In a way, we are the sum of all our emotions, all the feelings we have ever experienced or anyone has ever experienced, just as we are the sum of all our thoughts and actions, and the sum of all anyone has thought or done. We are all connected to a kind of Jungian Collective Unconscious. We are unique individuals, but at the same time we are universally bound together. We are all carbon, all stardust. We all have bodies, brains, thoughts, feelings. And if I'm unable to achieve something in one area of my life, someone will realise it for me in theirs. And vice versa. In this sense, we are all saints and we are all sinners, and everything in-between, and if we truly understand what this means, then it may help us extend empathy towards the whole of mankind.


  1. I'm glad you found my previous comment had merit and meaning for you and your blog Robert.

    Your sub-title "we are not our emotions" is a key thought. Perhaps you are already familiar with Alberto Assagioli? He was an Italian psychiatrist (about the same time as Jung) that developed a school of psychotherapy known as "Psychosynthesis".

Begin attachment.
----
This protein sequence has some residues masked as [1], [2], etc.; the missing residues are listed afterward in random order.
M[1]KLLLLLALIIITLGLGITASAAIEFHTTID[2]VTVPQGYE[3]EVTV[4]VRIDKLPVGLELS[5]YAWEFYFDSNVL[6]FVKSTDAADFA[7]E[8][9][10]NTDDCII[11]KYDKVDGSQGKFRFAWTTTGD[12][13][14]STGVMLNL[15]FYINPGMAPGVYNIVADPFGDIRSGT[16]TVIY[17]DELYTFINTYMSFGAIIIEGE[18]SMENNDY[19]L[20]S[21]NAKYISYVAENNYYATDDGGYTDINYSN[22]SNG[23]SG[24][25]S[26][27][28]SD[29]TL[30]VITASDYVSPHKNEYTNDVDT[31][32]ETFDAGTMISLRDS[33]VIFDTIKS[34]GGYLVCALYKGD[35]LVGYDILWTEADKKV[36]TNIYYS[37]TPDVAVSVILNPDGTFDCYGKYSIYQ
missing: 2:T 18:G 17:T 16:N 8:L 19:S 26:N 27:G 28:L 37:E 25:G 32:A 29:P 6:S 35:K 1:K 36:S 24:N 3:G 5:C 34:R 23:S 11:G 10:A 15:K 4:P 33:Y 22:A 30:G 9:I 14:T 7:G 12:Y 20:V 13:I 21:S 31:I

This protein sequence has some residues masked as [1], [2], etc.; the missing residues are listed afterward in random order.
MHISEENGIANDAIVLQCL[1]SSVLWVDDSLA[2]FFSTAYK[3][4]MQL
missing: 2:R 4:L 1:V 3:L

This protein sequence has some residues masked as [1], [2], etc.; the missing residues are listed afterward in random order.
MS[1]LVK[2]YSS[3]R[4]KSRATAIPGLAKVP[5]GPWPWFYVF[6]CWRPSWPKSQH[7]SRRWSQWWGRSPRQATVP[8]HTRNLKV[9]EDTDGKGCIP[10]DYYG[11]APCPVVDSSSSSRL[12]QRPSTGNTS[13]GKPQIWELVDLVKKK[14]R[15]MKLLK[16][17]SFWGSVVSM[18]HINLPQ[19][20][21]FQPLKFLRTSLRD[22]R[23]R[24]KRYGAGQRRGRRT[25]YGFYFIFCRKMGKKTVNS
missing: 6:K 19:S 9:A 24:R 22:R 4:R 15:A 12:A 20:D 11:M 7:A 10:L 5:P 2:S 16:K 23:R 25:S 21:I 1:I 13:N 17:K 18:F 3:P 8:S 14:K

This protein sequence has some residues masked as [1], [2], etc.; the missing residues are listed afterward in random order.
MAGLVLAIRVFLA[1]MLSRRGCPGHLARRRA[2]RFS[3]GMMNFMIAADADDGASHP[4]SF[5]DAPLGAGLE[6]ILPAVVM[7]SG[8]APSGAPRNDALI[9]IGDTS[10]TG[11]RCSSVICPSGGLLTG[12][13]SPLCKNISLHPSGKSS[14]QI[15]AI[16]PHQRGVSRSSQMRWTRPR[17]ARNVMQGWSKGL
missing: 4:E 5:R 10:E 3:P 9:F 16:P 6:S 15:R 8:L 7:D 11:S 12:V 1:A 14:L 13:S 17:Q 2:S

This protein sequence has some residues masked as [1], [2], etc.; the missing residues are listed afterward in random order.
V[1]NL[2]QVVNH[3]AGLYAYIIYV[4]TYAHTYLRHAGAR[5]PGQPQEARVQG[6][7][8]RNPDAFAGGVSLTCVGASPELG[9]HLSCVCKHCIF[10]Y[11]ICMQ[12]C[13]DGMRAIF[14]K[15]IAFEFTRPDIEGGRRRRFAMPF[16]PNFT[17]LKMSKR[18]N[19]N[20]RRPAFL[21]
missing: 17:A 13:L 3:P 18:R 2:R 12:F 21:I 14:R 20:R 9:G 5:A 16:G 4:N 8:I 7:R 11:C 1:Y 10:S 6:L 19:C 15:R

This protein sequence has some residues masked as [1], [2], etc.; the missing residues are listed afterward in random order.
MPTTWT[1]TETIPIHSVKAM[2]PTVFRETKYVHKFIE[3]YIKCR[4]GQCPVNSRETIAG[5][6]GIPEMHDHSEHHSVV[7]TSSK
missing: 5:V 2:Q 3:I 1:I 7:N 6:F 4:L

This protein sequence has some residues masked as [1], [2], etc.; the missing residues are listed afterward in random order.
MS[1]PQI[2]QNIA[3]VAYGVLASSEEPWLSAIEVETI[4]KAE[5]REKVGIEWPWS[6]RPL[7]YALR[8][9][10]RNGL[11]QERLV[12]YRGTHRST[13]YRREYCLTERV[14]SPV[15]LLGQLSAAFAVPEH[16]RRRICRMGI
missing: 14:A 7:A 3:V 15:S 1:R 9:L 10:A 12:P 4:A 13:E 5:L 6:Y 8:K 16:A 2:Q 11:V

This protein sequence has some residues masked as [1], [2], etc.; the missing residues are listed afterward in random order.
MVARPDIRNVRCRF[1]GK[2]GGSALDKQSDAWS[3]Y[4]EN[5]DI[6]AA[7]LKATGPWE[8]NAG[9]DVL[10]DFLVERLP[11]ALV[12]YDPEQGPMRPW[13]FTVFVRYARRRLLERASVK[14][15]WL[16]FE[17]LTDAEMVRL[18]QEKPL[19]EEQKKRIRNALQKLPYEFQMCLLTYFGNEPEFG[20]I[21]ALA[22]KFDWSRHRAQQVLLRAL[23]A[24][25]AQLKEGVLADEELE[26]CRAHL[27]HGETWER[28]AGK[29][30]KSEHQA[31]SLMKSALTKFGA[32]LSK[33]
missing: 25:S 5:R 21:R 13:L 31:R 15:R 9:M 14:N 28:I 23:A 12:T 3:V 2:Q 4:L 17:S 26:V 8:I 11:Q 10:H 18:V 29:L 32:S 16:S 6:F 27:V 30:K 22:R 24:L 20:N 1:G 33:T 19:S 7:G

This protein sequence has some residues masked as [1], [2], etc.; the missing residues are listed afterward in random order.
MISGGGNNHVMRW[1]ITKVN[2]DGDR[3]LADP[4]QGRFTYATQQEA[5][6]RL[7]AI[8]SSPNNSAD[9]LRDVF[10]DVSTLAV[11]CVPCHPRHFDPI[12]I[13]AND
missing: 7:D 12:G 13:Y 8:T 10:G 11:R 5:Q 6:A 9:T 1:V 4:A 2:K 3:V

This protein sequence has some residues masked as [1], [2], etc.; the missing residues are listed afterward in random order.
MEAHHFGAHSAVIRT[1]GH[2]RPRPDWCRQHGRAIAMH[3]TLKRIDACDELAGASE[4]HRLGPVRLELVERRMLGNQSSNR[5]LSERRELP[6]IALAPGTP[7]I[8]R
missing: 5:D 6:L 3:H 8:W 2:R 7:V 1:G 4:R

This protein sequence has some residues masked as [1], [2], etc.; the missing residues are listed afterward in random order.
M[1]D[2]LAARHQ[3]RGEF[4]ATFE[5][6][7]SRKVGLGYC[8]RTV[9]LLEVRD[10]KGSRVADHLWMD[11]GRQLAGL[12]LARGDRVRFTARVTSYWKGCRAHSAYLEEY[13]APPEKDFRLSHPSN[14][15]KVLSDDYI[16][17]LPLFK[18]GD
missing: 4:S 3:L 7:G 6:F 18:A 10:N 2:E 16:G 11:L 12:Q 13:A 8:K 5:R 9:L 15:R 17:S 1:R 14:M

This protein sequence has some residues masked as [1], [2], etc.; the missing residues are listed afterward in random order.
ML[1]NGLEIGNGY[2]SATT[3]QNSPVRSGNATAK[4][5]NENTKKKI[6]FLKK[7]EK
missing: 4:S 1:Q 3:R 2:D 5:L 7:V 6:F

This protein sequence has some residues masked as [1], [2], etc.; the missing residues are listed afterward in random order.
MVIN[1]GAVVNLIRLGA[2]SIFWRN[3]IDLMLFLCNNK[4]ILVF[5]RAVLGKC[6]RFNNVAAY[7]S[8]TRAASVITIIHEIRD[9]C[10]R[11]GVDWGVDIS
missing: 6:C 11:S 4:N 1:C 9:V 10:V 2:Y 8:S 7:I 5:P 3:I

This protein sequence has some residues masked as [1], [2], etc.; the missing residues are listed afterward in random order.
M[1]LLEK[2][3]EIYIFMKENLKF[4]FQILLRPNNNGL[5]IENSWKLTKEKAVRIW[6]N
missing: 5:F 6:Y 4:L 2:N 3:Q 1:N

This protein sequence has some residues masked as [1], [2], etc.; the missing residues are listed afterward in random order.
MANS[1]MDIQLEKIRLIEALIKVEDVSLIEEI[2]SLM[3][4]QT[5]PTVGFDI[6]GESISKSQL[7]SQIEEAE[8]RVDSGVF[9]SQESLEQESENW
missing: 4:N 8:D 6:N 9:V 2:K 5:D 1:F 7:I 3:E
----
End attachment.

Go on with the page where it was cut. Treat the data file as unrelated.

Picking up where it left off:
One of his key tenets is exactly what you are saying that we need to take a higher, more objective view of our feeling, body and mind states. In fact he has a little scripts where he encourages people to disidentify from body/mind/feeling states by saying to themselves: "I have feelings, but I, myself, am not my feelings. I have thoughts, but I, myself, am not my thoughts. I have a body, but I, myself, am not my body." What are we then, you might ask? Assagioli posits: "I, my true self, am a center of pure awareness." This can help us not to get too caught up in (identified with) the suffering we can experience from these states.

    I was excited to read your insights, wondering if you knew of Assagioli - and if not - how special it is that you have come to the same conclusions as this, unfortunately rather unknown, sage.

    Your last paragraph is rich! It made me think, a la Assagioli, "I am not my body (which has experiencing walking pneumonia of late), I am stardust with awareness." I can feel a lightness as I allow your thought to help me disidentify from the body.